Brain scan catches dyslexia earlier in kids

By Casey Frye, CCNN Writer

dyslexic words
People affected by dyslexia have trouble reading. Sometimes the letters appear to be switched around.

Dyslexia is a learning disability that makes it hard for children to read or spell. It’s usually diagnosed when a kid really begins exploring books in the second grade. However, MIT researchers believe their technique can detect the disability before a child even begins to read!

“The first step in reading is to match the printed letters with the sounds of letters that you know exist in the world,” said Elizabeth Norton, a researcher at MIT. The researchers tested preschool students for these early reading skills and then scanned their brains for two specific measurements. The first checked the size of certain brain regions related to language while the second observed brain cell connections. They discovered that the kids who had trouble with the reading test also had poor connections and smaller areas in the brain regions.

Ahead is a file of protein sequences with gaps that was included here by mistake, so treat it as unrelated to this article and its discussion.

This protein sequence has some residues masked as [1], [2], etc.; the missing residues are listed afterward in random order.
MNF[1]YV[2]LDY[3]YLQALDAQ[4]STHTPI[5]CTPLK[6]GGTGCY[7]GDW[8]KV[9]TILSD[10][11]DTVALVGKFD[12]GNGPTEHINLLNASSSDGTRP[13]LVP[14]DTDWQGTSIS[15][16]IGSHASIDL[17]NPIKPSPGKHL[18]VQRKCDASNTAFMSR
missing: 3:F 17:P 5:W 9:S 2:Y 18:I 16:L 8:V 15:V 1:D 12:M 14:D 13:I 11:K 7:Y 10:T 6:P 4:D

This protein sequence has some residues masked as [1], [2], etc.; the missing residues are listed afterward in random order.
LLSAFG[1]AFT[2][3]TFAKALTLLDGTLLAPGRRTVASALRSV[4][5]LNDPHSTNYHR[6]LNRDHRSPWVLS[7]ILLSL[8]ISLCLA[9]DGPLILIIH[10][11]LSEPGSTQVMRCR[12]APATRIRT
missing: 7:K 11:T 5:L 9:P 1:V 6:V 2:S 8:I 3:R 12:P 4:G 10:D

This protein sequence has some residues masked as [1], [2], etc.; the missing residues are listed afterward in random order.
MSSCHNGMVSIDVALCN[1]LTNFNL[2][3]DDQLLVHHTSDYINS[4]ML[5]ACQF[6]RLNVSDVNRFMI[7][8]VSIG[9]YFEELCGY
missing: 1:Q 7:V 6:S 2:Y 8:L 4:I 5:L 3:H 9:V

Older research has already shown that adults with dyslexia have small language centers, but scientists couldn’t tell which came first: the difficulty reading or the disorganized brain. MIT professor John Gabrieli said, “We do not know how many of these children will go on to develop problems. But anyway, we want to [catch it] before [then], and the younger you do that the better. We already know that reading programmes and interventions can really help.”

This technique can help researchers determine what causes dyslexia. Still, the scientists need to do more testing so they can get a deeper understanding the brain disorder.